Robotics scientists at Virginia Tech have developed a multifunctional shape-morphing material that enables soft robots to adopt complex, load-bearing shapes without the use of motors or pulleys. A low-melting-point alloy (LMPA) endoskeleton inspired by kirigami responds in less than one-tenth of a second.
Roboticists have long been inspired by nature in their designs. Human muscles, for example, flex into various shapes in response to loads. In response to their environment, octopi alter their shapes. Multifunctional robots are opening up new possibilities for the design of economically efficient machines.
When we started the project, we wanted a material that could do three things: change shape, hold that shape, and then return to the original configuration, and to do this over many cycles.
Prof. Michael Bartlett, Macromolecules Innovation Institute, Virginia Tech
A Brief Introduction to Multifunctional Robots
Today’s robots are highly efficient at performing specific tasks, whether it be cleaning, security, inventory management or parcel delivery. While single-use case robots minimize complexity and reduce development costs, they may not be economically efficient in the long term.
To be cost-effective and meet the challenges of industry and society, robots must increasingly become multifunctional. This is even more relevant with advances in artificial intelligence, which create the possibilities of self-learning robots.
The COVID-19 pandemic, for instance, generated a significant increase in demand for disinfection robots. However, it became clear that robots that could clean and disinfect would be more beneficial.
Combining multiple functions into a single robot has several advantages:
- It saves space as one robot performs the job of several robots
- Increases versatility, such that one robot can be programmed for multiple applications
- Improves productivity as less time is taken up with swapping tools
- Increase efficiency and saves costs
Furthermore, soft robots have been inspired by nature in the quest to design more versatile machines. Multifunctional soft robots - manufactured from soft and adaptive materials - could be deployed into novel applications in industry, medicine, commerce and society.
Building a Shape Morphing Robot
The Virginia Tech researchers were led by Michael Bartlett, an assistant professor in mechanical engineering within the Macromolecules Innovation Institute. They designed a robotic endoskeleton using a low-melting-point alloy (LMPA) which they enclosed within a rubber skin.
The team was inspired by the Japanese art of kirigami, where shapes are fashioned by cutting paper. By observing kirigami patterns in composites and rubbers, they could design geometric patterns in a metal composite, allowing the metal to change its shape while retaining its strength.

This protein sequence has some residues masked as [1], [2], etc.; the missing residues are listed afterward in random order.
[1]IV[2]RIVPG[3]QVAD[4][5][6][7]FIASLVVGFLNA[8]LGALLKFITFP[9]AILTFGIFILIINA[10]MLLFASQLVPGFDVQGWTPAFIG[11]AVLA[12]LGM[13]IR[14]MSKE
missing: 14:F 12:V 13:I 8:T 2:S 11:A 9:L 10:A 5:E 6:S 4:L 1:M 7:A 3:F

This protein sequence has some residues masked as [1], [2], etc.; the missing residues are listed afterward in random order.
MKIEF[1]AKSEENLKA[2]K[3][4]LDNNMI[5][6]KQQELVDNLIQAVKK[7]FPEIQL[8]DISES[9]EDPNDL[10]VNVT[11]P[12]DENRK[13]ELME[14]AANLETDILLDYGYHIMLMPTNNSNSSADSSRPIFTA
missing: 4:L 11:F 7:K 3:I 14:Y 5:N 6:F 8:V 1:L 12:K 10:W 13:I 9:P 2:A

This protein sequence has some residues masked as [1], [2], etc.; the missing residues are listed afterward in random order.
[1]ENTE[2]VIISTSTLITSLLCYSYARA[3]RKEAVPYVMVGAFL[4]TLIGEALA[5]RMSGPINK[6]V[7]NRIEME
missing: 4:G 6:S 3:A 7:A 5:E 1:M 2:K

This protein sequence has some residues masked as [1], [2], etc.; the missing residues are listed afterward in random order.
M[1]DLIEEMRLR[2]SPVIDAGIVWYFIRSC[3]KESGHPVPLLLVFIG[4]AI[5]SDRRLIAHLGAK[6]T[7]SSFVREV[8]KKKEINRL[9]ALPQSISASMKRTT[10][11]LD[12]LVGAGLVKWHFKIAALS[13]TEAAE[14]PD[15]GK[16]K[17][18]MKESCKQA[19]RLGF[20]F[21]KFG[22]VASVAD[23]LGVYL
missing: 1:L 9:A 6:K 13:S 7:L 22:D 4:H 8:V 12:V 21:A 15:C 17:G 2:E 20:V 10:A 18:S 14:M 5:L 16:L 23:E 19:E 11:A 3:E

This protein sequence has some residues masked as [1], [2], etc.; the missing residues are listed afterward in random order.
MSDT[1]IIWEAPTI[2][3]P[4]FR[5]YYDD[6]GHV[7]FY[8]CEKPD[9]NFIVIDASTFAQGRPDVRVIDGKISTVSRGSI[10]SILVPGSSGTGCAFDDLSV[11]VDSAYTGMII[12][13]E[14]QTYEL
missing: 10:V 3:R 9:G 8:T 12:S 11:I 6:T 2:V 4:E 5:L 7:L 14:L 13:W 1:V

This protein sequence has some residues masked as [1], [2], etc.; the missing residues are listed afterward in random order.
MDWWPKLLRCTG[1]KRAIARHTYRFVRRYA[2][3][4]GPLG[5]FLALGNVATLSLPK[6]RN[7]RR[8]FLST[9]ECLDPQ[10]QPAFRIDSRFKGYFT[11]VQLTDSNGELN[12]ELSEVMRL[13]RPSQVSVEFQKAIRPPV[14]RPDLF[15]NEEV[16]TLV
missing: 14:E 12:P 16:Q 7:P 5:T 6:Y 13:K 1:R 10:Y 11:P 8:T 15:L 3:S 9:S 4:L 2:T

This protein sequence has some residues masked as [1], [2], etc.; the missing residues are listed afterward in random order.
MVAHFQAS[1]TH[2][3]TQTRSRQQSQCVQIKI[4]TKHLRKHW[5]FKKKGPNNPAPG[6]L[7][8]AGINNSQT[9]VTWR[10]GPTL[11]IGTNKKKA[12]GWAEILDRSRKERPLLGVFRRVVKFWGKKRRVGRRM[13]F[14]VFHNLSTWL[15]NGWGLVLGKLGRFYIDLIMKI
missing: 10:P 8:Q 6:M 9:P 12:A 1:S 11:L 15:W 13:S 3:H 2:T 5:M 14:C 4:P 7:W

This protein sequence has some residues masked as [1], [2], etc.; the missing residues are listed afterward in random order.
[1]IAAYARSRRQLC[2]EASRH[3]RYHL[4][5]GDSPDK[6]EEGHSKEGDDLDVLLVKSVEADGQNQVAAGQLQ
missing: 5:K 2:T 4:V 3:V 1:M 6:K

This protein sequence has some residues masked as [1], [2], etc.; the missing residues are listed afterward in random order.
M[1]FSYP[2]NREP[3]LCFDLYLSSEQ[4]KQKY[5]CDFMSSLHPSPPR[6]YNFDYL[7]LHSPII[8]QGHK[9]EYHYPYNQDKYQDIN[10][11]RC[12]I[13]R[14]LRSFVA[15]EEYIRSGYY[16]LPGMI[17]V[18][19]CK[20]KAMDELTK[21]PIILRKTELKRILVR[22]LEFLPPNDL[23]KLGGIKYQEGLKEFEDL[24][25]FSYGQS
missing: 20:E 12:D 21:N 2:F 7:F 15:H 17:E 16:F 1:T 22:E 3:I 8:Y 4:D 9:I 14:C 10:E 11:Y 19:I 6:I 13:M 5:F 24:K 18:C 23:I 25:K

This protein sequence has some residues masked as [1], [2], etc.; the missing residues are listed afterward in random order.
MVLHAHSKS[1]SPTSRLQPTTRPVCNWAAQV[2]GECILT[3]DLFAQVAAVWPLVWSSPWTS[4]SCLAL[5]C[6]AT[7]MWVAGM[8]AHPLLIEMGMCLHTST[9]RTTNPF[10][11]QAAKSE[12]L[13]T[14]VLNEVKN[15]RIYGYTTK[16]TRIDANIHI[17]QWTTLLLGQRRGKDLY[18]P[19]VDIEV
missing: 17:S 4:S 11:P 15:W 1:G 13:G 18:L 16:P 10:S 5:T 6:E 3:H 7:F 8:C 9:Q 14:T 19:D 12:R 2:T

This is significant because metals normally remain fixed in shape once bent or stretched. The kirigami-inspired design allowed the robotic endoskeleton to change shape and bear loads while eliminating the need for a power source to enable it to retain its shape.
To enable shape morphing, the researchers embedded thread-like micro-heaters into the LMPA mesh. Once the temperature reached 60 oC, the metal would melt. The rubber skin would contain the liquified metal, thus allowing the metal to morph. Once the metal cooled, it retained its new shape.
In fact, the researchers were able to fashion a variety of shapes, such as cylinders, balls and even the shape of the bottom of a pepper. The mesh also showed ultra-fast response times of less than a tenth of a second. Moreover, the endoskeleton could be melted and reshaped multiple times if it broke.
To demonstrate the capabilities of their material, the Virginia Tech team integrated a power and control mechanism into a drone that could morph from a ground to air vehicle. They also fashioned a small submarine that was able to retrieve an object from the bottom of an aquarium.
The Virginia Tech multifunctional shape-morphing material offers promising applications in multifunctional robotics, wearable devices and self-healing applications.
We’re excited about the opportunities this material presents for multifunctional robots. These composites are strong enough to withstand the forces from motors or propulsion systems, yet can readily shape morph, which allows machines to adapt to their environment.
Edward Barron, Graduate Student, Virginia Tech
References and Further Reading
Barron, E., et al., (2022) Shape morphing mechanical metamaterials through reversible plasticity. Science Robotics, [online] Vol. 7, No. 63. Available at: https://www.science.org/doi/10.1126/scirobotics.abg2171
Parrish, A., (2022) New soft robot morphs from a ground to air vehicle using liquid metal. [online] Vtx.vt.edu. Available at: https://vtx.vt.edu/articles/2022/02/eng-bartlett-morphing-drone.html
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